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Yes, Duncan no problem at all, I can provide you with the full model number and etc. Maybe, the price I paid for my Lenovo laptop is not dear, but I bought it initially only for work and studies, as I don’t game at all and hoped that this Lenovo laptop will be enough just for working with Microsoft Office, Acrobat reader and web browsing and I explained that to Currys before purchasing it and stated clearly to them that it has to be quite so it will be comfy for me to work with it. Anyway, here is the model number: Lenovo Ideapad 15-ISK (i3-6100u), Model name: 80SR. Thank you very much for your help and it is really nice to know that there are some people who are ready to help.

“Personally I would never spend money on a now obsolete mechanical hard -drive , my PC has two solid -state drives and its 4 years old , even a 500G SSD isnt dear the prices have come down fast. I suspect they are trying to get rid of old models or you bought it cheaply at a bargain price.”

As an aside, I’m sure mechanical drives are still in production and use, counting as current rather than obsolete technology. When the price of SSDs falls to that of mechanical drives, this may change…

I have quite a few external USB drives – if these aren’t performing correctly, they can be heard to make either clicking noises or chirping noises. I have seen this caused by internal failure of the drive or by insufficient power being available via the USB cable.

I don’t think the traditional drive is going anytime soon; I use 4TB drives and at a cost per Gb they’re far, far cheaper than SSDs at the moment. That will change over time, of course, but for the moment using the SSD as a start-up drive while the Mechanicals act as mass storage seems the best option.

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Yes, it is hard to find a laptop with this spec and I even couldn’t find any discussions about fan noise on particular model of my laptop in Lenovo forums… I guess I am the only with this problem

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“lasts longer than a mechanical drive…”

I wonder if the jury is still out on that one…

I still have some working IDE drives that came out of Windows 98 era PCs. They aren’t now in regular use but they haven’t worn out either…

Also I would suspect the noise might be the fans and not the drive.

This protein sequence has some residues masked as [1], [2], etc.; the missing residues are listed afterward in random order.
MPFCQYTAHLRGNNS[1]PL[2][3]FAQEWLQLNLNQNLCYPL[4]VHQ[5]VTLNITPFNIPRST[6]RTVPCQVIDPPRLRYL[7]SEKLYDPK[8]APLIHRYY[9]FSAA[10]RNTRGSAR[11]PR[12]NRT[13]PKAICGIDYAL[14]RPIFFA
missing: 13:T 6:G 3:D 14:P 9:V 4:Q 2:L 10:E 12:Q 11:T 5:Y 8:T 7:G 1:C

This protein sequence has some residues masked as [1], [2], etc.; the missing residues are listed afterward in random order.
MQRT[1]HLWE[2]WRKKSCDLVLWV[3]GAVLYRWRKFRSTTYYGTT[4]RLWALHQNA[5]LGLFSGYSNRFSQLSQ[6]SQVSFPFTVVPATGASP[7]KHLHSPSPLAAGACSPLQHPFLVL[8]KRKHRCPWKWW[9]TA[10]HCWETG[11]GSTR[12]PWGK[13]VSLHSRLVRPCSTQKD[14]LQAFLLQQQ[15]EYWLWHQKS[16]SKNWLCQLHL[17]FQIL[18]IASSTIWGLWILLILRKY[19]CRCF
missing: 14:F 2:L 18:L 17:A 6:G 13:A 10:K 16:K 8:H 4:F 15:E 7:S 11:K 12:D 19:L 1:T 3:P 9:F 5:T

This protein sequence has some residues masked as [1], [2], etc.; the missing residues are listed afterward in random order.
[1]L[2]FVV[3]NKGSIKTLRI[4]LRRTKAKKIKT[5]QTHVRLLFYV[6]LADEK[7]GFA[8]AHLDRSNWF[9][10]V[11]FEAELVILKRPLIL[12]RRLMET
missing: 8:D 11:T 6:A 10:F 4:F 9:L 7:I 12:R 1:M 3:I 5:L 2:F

There’s plenty of references to Lenovo fan noise online.

My Lenovo X201 is whisper quiet. At least while surfing W?C I can only hear its fan if I put my ear to the hot air outlet – and then I can feel the heat too, from the blast of warm air onto my lughole.

Quite a few of my other laptops have (or had) noticeable fan noise. Whether or not that’s a problem depends on the use and on the background noise level.

I am hoping someone can offer some advice.

I bought a pair of dining chairs on 30/8/17. Last week the base of the seat on one of the chairs snapped. The chairs have only been used a handful of times since they were delivered in September.
I have contacted the company we bought them from and they have said because the fault wasn’t reported within 5 days of receipt of the goods, we would have to pay for any replacement parts as it would be classed as user damage. Clearly that part wasn’t of high quality. Where do I stand in terms of trying to get a replacement?

Martin says:
3 February 2018

The chairs if sold in the UK by a UK supplier are subject to various consumer protections – for up to 6 years after purchase within the EU. Not least, they are ‘guaranteed’ to be of merchantable quality and suitable for purpose. A seat being sat upon and not otherwise misused in the 4 months you had it is fair use. It shouldn’t break. So you seem to have a claim against them for replacement or satisfactory repair.

Martin is right, Sarah.

You might like to read the Which? guide to the Consumer Rights Act 2015 which explains it all. See –

More comprehensive guidance on the Consumer Rights Act 2015, with examples, is given here:
If a fault occurs within the first 6 months it is assumed to be there upon delivery. What you may have to show is there has been no misuse or abuse of the chairs.

The CRA over-rides any of the manufacturers “conditions” or guarantee. Quoting your rights under the Act, and your intention to use it in pursuit of your claim, may well produce a change of heart.

I see that the Which? advice guides for white goods: “How to buy the best xxxxx” now carry the message that if you are planning to replace a faulty product, you might be eligible to a repair, replacement or refund even if the product is out of warranty. This seems to be linked to the tool that produces a letter based on information about the product and fault.

I have a faulty Sony Camera. Argos say as its 14 months old I need an independant report. I have been to a camera shop who said they would just send it to Sony. Sony want £117 to inspect and repair! Guess they have me cornered then. The camera was £199 new.